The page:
The way that we humans feel about other creatures and the way that other creatures either do or do not feel about us continues to fascinate me. Which means that I seem to be continuing here with my creaturely postings on Fridays. Here is another such Friday posting, featuring some birds whom I encountered in East London not long ago.
This is the spot where I found them, at the west end of the Victoria Docks, right next to and right underneath the northern end of the Emirates Air Line or the Dangleway, or whatever you want to call it:
I then switched my attention to the foreground:
That floating platform being where the birds, and their “nests”, were to be seen.
On the right, was this bird:
And on the left, this couple:
A coot, or a moorhen? Ducks, of some exotic sort? But what do I know? Any offers?
What interests me about the not-so-wild wildlife of London, apart from how cute it often is, is how it continues to evolve. As we humans get more sentimental about our fellow creatures, more inclined to feed and photo them, less inclined to eat them or just shoo them away, they adapt to our changing sentiments, and start betting on our benevolence. In this case, they are merely betting that they’ll be left alone, now that it’s been made clear that this is where they live and will be having their kids.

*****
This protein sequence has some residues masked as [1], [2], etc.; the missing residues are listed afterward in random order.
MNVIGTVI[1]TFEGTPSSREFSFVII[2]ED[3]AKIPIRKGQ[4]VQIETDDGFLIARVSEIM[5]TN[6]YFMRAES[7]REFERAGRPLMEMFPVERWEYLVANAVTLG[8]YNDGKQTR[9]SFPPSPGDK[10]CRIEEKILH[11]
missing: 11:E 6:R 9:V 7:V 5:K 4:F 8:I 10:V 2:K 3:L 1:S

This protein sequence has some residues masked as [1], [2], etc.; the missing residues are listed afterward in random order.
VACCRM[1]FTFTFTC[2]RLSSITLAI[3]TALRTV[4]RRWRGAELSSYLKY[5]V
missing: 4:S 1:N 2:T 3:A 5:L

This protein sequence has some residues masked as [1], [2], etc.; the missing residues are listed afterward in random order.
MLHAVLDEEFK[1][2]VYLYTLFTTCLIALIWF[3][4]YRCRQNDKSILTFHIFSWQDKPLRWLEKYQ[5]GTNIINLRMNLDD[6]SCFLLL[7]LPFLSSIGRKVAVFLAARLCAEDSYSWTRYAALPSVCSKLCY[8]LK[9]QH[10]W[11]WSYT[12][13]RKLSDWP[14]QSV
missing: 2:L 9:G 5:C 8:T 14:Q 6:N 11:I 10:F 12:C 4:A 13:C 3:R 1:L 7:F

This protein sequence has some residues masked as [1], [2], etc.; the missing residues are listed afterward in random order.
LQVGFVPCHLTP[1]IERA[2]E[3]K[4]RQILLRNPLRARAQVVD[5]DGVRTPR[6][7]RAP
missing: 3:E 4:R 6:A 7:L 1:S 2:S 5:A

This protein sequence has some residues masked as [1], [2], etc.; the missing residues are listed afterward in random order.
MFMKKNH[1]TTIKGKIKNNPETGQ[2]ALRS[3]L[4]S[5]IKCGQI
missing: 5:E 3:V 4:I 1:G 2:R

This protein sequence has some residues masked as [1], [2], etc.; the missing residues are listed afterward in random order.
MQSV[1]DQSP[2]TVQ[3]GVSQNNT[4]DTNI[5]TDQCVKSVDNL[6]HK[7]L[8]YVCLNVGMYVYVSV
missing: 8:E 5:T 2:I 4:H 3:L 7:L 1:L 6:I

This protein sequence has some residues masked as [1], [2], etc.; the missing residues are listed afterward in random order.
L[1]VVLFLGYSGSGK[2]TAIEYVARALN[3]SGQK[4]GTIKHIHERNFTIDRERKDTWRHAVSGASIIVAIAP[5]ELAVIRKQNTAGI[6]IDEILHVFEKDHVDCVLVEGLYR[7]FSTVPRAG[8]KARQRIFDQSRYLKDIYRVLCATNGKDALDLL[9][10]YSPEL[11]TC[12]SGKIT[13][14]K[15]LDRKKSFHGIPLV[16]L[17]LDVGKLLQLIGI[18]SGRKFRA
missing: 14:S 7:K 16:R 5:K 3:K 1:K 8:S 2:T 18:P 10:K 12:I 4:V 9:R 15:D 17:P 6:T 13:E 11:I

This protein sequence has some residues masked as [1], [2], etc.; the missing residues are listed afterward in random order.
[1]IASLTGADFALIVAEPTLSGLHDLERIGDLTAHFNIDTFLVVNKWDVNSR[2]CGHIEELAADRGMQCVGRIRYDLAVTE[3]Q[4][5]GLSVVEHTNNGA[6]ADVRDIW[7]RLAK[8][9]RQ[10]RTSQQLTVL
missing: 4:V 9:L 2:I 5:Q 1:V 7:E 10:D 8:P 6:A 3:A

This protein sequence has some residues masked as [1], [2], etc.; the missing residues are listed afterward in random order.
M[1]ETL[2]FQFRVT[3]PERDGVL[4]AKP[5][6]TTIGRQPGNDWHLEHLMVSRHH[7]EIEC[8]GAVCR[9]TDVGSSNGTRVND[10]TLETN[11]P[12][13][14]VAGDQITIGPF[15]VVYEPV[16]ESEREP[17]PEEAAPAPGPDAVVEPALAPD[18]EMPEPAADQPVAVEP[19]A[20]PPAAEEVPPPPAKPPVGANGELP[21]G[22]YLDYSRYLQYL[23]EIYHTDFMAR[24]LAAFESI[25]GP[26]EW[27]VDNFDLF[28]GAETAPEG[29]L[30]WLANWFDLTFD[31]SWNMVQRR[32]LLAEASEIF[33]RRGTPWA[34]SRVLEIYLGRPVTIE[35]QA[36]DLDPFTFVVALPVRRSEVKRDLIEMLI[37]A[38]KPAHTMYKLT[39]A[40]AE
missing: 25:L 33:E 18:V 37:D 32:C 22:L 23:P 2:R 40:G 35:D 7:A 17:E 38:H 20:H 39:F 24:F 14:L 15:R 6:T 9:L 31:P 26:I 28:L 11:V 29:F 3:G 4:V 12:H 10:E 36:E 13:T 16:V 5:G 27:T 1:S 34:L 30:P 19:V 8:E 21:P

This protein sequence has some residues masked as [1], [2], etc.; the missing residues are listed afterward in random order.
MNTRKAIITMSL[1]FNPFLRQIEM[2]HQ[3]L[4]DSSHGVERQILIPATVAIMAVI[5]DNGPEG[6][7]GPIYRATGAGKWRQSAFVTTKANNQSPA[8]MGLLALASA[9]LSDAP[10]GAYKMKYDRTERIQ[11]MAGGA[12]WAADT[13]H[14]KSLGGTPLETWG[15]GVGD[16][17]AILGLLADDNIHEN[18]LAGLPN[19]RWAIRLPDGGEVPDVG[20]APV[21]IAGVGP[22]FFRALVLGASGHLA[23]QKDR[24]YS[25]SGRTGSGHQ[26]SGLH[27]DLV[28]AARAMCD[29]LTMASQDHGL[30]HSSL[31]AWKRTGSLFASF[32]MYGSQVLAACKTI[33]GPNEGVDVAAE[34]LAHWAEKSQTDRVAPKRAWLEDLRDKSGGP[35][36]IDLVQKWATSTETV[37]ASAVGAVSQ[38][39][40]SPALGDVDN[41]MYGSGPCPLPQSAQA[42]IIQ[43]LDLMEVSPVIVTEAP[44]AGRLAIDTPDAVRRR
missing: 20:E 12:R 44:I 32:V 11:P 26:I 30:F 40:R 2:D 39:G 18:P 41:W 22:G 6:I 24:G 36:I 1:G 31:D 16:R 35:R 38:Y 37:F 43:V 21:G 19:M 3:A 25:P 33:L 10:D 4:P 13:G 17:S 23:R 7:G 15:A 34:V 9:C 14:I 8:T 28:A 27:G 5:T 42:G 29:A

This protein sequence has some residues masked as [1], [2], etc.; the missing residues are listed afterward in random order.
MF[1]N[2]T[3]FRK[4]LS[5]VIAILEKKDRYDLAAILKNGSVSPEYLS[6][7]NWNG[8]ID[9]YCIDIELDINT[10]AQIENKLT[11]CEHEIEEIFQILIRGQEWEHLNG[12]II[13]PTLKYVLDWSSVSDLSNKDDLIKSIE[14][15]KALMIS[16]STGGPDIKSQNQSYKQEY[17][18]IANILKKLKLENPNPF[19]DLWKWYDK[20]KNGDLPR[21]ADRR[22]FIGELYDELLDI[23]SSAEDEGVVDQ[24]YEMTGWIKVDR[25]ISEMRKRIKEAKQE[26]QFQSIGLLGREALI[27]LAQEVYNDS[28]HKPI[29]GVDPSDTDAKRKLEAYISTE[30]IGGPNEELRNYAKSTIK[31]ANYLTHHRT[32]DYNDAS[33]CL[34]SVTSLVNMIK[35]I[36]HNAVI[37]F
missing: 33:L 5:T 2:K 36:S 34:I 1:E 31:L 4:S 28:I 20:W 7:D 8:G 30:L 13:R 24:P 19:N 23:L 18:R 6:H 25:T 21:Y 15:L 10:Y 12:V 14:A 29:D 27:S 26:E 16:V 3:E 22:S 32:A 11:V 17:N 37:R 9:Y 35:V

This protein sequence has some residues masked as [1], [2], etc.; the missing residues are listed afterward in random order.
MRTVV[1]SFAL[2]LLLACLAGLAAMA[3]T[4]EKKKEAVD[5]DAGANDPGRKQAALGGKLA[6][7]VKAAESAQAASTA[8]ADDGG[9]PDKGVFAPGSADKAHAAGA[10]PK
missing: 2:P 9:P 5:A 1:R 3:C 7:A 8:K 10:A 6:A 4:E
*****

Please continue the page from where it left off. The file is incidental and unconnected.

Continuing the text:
2 thoughts on “Some easily satisfied birds”
On the right, a Eurasian (Common) Coot.
On the left, a pair of Great Crested Grebes. They’re a really good indicator species, meaning that they’re quite sensitive to environmental problems, meaning that this bit of the Thames is probably cleaner than most people think. (And than their plastic-filled nests suggest.)
The Wildlife Trusts posting says “…to see some fancy footwork head down to your local lake or reservoir to watch the wild dance of Great Crested Grebes. Their early spring courtship includes ‘mewing’ and calling, synchronised swimming, preening and fanning out their feathery ruffs.”